Monday night wasn’t the first time the Rev. James Gailliard has heard gunshots from his office at Word Tabernacle Church, but he said he knew this time was different.
He said he heard between 15 and 20 shots extremely close to the church around 5:45 p.m. and ran to see what had happened. The senior pastor was one of the first to get to the church’s basketball courts where four youth had been shot.
“The first thing that went through my mind was the need for this to be a defining moment for the community,” he said. “We have to make up our minds to turn this around and address all of the factors that contribute to violence.”
Three of the victims – Michael Lyons, 17, Jakavis Whaley, 19, and Antwon Jefferson, 13 – were treated and released for gunshot wounds at Nash General Hospital. A fourth victim, 12-year-old Nyreek Horne, was flown to Vidant Medical Center in Greenville, where he is listed in critical condition in Greenville.
“I am deeply saddened by yesterday’s shooting,” said N.C. Rep. Bobbie Richardson, D-Franklin. “As a community we need to address the violence happening around us and how we can play an active role in quelling future incidents of gun violence. My thoughts and prayers are with the families of the individuals affected by this senseless act.”
While none of the victims are members of Gailliard’s church, he and other local religious leaders gathered with the victims’ families at the hospital. Gailliard and about 20 other pastors gathered with more than 100 members of the community Tuesday afternoon for a Concert of Prayer.
“The only sounds we want to hear is the sounds of children playing in the snow, but instead we hear the reverberation of gunfire in our hearts,” said the Rev. Jody Wright, pastor of Lakeside Baptist Church.
The hour-long event was filled with prayers for not only the shooting victims, but for all area youth as well as the gunman. Many of the pastors included calls for action and for the shooting to serve as a catalyst for change within the community. “People need to get involved, not point fingers,” Gailliard said. “Every single person in this community is carrying a piece and the puzzle is called Rocky Mount. If everyone brings their piece to the table, we can put together the puzzle and solve this together.”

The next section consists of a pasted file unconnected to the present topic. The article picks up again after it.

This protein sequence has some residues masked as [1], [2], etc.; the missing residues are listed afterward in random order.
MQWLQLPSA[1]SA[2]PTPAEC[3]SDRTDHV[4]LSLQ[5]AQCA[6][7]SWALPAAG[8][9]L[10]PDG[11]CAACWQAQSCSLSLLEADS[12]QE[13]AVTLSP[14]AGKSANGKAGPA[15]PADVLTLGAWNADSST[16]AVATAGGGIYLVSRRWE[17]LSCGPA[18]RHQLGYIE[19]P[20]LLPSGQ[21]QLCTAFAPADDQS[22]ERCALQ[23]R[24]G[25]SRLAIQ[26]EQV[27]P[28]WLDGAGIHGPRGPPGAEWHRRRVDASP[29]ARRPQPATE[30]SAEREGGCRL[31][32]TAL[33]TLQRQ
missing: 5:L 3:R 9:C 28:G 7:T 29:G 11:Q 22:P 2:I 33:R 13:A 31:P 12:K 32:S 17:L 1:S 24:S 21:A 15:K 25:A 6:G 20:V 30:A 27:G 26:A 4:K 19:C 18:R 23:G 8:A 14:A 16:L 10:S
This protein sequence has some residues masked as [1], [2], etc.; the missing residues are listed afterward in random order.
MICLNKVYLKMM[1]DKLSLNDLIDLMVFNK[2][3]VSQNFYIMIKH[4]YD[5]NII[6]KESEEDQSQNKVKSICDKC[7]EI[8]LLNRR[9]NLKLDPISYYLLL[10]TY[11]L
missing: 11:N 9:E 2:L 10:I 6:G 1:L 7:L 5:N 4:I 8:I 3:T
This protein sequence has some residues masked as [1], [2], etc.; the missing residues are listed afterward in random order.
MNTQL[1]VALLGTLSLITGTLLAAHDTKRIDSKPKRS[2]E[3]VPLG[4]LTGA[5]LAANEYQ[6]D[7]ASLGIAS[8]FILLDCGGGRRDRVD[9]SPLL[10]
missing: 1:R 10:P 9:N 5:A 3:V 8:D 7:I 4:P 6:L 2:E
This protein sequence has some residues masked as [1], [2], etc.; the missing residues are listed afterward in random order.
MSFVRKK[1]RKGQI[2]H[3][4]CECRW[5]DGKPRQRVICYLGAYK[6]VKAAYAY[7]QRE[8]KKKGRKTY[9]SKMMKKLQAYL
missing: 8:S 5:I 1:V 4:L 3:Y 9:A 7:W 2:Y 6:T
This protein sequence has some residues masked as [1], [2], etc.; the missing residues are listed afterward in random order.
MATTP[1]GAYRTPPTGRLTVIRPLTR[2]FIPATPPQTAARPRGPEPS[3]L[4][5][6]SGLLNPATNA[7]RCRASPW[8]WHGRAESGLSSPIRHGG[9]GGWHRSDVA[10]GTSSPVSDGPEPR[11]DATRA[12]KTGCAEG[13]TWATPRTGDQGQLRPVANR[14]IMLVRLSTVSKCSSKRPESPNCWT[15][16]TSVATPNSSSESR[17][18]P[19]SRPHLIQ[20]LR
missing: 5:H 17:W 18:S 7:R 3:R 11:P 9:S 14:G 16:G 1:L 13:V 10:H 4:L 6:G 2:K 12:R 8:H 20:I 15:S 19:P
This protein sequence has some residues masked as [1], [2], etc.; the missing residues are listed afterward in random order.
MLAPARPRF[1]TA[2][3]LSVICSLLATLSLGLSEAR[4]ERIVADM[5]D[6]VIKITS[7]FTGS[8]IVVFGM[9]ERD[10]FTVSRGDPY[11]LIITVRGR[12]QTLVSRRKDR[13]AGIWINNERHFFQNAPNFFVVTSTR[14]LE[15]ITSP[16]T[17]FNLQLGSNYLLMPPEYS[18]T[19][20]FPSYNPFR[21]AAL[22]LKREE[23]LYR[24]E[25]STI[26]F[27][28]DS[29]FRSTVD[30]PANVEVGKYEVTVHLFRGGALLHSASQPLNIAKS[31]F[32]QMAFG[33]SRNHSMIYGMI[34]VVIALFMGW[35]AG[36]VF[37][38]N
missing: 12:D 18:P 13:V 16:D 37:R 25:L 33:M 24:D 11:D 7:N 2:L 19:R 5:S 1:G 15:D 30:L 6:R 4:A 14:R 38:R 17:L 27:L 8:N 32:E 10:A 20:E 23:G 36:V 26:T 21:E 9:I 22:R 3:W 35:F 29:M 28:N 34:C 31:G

Various community leaders have vowed to hold public meetings in the coming weeks to identify the issues that lead to violence as well as identify solutions to address the issues. Gailliard urged the community not to seek revenge for the incident, but turn toward God.
“I hope we can stem the temptation of retaliation,” he said. “This is four people with gunshot wounds of some kind and those four people are in four communities, four families and four groups of friends. The ability for this to ripple is very significant, but it is important for everyone to remember that the old law of an eye for an eye leaves everyone blind.”
The Rev. Dennis Darville, pastor of First Baptist Church, urged the community to recognize the positive ripple potential from the event – a sentiment that was echoed by other church leaders.
“Oh, Lord, forgive us when we have put out your light by looking the other way or being lazy in our faith,” said the Rev. Kathy Jo Mitchell, pastor of First Christian Church. “We ask that you set your light burning within each and every one of us again, Lord.
May there be a glow at the corner of Nashville Road and Raleigh Boulevard, so that the city might wake up.”
Rocky Mount police are searching for a single suspect who was seen around the basketball court before the shooting and was seen running toward a light blue small SUV.
Anyone with information is asked to contact Crime Stoppers at 977-1111 or email@example.com. Text a tip to police at 274637 by beginning messages with RMPOL to direct the tip to the Rocky Mount Police Department and type up to 155 characters about the information.